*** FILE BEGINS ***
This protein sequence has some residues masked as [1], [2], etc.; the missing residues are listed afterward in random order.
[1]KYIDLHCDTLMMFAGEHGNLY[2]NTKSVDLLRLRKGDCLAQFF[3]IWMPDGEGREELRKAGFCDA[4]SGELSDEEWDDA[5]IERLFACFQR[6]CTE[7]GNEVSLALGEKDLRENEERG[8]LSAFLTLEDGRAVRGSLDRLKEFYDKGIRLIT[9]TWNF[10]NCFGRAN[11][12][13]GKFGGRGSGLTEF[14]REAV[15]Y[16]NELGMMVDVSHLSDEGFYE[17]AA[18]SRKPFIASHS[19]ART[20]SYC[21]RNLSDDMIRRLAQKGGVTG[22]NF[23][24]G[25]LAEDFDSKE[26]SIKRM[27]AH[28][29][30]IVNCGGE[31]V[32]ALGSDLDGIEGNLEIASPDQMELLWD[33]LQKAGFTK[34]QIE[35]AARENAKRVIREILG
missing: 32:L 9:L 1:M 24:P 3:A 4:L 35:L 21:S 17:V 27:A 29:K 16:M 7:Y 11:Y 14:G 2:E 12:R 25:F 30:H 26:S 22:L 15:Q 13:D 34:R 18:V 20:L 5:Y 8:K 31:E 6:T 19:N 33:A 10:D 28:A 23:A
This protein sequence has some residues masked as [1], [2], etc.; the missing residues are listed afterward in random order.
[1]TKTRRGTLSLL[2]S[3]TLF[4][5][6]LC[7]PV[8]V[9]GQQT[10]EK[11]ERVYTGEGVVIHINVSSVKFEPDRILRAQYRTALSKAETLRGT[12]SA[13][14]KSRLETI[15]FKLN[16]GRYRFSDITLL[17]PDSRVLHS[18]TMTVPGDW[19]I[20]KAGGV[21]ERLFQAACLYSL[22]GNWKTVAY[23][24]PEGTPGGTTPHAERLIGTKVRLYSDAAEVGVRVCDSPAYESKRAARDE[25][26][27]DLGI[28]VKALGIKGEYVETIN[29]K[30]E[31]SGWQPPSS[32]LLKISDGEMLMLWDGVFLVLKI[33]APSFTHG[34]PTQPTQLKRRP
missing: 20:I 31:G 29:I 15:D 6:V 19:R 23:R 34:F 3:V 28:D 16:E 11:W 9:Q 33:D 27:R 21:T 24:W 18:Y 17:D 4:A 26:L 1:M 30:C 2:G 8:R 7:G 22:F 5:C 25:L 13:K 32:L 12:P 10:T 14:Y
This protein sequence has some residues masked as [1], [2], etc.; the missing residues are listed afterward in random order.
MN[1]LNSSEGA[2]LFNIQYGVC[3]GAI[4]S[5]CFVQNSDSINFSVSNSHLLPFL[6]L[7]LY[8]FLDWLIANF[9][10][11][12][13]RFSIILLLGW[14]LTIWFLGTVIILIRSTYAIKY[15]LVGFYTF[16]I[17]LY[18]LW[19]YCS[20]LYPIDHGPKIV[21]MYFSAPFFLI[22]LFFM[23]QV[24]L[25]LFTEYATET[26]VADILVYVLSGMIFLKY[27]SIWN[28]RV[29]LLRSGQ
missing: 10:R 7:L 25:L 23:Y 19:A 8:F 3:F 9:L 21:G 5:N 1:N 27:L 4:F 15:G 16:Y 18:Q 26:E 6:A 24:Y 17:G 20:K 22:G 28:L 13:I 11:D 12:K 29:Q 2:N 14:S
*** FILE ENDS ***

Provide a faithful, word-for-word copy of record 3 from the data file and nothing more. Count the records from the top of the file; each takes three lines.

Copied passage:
This protein sequence has some residues masked as [1], [2], etc.; the missing residues are listed afterward in random order.
MN[1]LNSSEGA[2]LFNIQYGVC[3]GAI[4]S[5]CFVQNSDSINFSVSNSHLLPFL[6]L[7]LY[8]FLDWLIANF[9][10][11][12][13]RFSIILLLGW[14]LTIWFLGTVIILIRSTYAIKY[15]LVGFYTF[16]I[17]LY[18]LW[19]YCS[20]LYPIDHGPKIV[21]MYFSAPFFLI[22]LFFM[23]QV[24]L[25]LFTEYATET[26]VADILVYVLSGMIFLKY[27]SIWN[28]RV[29]LLRSGQ
missing: 10:R 7:L 25:L 23:Y 19:A 8:F 3:F 9:L 21:G 5:N 1:N 27:L 4:F 15:G 16:Y 18:Q 26:E 6:A 24:Y 17:G 20:K 22:G 28:L 13:I 11:D 12:K 29:Q 2:N 14:S